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Fungal endocarditis occurs in heroin addicts, patients who have undergone cardiovascular surgery, and patients who are treated for prolonged periods with intravenous fluids and broad spectrum antibiotics. The organisms associated with endocardial infection differ in each of these groups. Candida parapsilosis is the fungal species most commonly isolated from(More)
Fungal endocarditis has become an important infection associated with medical progress and a modern lifestyle. The most common organisms isolated from patients with fungal endocarditis are: Aspergillus spp.; Candida spp. and Torulopsis glabrata. Men are more frequently affected than women and predisposing factors include: previous cardiac surgery,(More)
CONTEXT The global significance of infective endocarditis (IE) caused by Staphylococcus aureus is unknown. OBJECTIVES To document the international emergence of health care-associated S aureus IE and methicillin-resistant S aureus (MRSA) IE and to evaluate regional variation in patients with S aureus IE. DESIGN, SETTING, AND PARTICIPANTS Prospective(More)
A patient with isolated pyogenous arthritis of the acromioclavicular joint (A-C joint) caused by Streptococcus viridans is described. The patient had no underlying disease. Minor trauma preceded shortly the development of the septic process. The patient was treated successfully with surgical drainage and antibiotics. To our knowledge this is the first case(More)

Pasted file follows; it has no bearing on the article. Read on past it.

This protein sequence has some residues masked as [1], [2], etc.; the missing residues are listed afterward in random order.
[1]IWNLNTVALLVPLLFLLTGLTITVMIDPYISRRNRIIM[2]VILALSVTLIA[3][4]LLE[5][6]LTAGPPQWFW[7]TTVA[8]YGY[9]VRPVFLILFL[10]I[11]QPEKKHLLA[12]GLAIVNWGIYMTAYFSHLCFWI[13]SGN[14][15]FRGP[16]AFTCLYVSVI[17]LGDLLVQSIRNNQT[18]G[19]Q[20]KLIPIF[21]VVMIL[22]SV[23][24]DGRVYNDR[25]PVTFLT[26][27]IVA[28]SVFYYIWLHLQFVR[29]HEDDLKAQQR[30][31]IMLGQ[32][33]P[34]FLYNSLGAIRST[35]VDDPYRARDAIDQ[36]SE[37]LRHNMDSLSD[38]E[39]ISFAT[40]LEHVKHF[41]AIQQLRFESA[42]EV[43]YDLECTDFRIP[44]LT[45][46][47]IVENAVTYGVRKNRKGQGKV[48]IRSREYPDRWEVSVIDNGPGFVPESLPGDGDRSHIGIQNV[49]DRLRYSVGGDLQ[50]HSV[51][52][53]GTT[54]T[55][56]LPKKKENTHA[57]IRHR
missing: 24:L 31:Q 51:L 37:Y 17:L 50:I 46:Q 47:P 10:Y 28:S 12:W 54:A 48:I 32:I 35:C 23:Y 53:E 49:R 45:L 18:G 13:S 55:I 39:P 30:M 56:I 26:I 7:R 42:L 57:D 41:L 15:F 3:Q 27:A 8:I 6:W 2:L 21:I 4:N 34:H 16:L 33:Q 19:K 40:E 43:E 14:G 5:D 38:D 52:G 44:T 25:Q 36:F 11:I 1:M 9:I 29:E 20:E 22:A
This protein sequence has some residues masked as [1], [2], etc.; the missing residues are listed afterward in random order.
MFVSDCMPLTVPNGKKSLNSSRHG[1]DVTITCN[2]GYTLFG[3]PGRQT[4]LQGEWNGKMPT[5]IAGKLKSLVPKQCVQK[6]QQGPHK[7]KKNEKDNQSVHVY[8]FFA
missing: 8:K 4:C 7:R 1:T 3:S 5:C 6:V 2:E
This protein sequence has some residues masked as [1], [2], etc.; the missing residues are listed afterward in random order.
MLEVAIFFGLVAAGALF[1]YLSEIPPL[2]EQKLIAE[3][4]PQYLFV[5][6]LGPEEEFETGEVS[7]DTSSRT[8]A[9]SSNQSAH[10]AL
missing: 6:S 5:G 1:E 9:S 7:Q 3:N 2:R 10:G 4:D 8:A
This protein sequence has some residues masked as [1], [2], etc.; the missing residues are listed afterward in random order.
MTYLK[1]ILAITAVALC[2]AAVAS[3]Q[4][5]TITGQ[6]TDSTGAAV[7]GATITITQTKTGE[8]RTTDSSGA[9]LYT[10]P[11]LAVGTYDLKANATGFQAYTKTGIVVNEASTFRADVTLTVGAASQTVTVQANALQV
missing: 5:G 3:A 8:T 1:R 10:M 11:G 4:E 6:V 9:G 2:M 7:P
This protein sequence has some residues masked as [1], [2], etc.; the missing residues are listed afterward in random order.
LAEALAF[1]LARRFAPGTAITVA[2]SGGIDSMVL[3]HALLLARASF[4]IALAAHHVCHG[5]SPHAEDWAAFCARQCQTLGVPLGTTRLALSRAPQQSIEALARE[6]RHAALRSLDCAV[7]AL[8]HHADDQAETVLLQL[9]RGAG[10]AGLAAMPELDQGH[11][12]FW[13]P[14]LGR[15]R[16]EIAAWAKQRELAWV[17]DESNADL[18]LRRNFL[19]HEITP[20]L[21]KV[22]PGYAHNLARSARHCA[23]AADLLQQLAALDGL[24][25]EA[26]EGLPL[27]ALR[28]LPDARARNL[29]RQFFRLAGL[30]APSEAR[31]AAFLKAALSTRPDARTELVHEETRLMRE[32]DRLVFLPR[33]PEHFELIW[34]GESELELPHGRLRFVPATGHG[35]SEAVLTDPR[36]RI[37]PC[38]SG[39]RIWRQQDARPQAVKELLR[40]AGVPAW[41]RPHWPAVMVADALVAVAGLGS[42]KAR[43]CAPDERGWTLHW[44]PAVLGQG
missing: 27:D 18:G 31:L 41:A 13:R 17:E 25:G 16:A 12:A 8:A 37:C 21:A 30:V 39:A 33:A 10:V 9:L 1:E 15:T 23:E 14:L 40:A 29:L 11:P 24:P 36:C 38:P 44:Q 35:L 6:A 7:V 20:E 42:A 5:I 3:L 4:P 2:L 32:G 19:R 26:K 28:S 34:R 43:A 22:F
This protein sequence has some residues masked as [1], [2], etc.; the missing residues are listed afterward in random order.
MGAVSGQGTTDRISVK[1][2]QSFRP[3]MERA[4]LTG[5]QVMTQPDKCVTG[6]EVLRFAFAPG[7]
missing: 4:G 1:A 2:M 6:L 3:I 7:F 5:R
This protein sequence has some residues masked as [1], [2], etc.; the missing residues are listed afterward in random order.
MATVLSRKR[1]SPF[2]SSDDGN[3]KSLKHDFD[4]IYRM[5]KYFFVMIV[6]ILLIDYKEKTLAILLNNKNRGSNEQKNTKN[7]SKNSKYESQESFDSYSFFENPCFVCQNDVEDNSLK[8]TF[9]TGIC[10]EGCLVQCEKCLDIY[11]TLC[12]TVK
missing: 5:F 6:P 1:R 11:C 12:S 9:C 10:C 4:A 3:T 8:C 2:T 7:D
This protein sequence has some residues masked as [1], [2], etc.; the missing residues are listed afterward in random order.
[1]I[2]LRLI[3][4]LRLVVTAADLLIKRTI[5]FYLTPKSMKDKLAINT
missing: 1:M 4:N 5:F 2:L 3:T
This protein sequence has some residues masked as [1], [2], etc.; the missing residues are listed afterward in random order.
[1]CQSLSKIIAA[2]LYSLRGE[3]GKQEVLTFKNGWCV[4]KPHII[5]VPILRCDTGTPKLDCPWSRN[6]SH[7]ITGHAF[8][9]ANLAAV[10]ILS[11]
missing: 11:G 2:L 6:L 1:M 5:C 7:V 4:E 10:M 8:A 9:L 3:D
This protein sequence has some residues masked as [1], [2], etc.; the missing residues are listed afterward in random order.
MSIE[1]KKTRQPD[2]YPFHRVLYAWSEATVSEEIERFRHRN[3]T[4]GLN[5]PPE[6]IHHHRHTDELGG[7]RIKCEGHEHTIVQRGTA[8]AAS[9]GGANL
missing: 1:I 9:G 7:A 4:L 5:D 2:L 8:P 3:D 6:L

BACKGROUND Telavancin is a lipoglycopeptide bactericidal against gram-positive pathogens. METHODS Two methodologically identical, double-blind studies (0015 and 0019) were conducted involving patients with hospital-acquired pneumonia (HAP) due to gram-positive pathogens, particularly methicillin-resistant Staphylococcus aureus (MRSA). Patients were(More)
CONTEXT Widespread pneumococcal conjugate vaccination may bring about epidemiologic changes in upper respiratory tract flora of children. Of particular significance may be an interaction between Streptococcus pneumoniae and Staphylococcus aureus, in view of the recent emergence of community-acquired methicillin-resistant S aureus. OBJECTIVE To examine the(More)
Methicillin-resistant Staphylococcus aureus (MRSA) is a frequent source of infections affecting premature and critically ill infants in neonatal intensive care units (NICUs). Neonates are particularly vulnerable to colonization and infection with MRSA, and many studies have attempted to identify risk factors that predispose certain infants to its(More)
Linezolid, the first oxazolidinone, is active against gram-positive bacteria, including multidrug-resistant strains. This multinational, randomized, double-blind, controlled trial compared the efficacy, safety, and tolerability of linezolid with vancomycin in the treatment of nosocomial pneumonia. A total of 203 patients received intravenous linezolid, 600(More)
We compared ceftazidime monotherapy with ceftriaxone/tobramycin in a prospective, randomized clinical trial that included 580 patients with serious hospital-acquired infections. One-half of the patients had an underlying disease with a rapidly or ultimately fatal prognosis; 40% were nursed in intensive care units. Clinical response among patients with(More)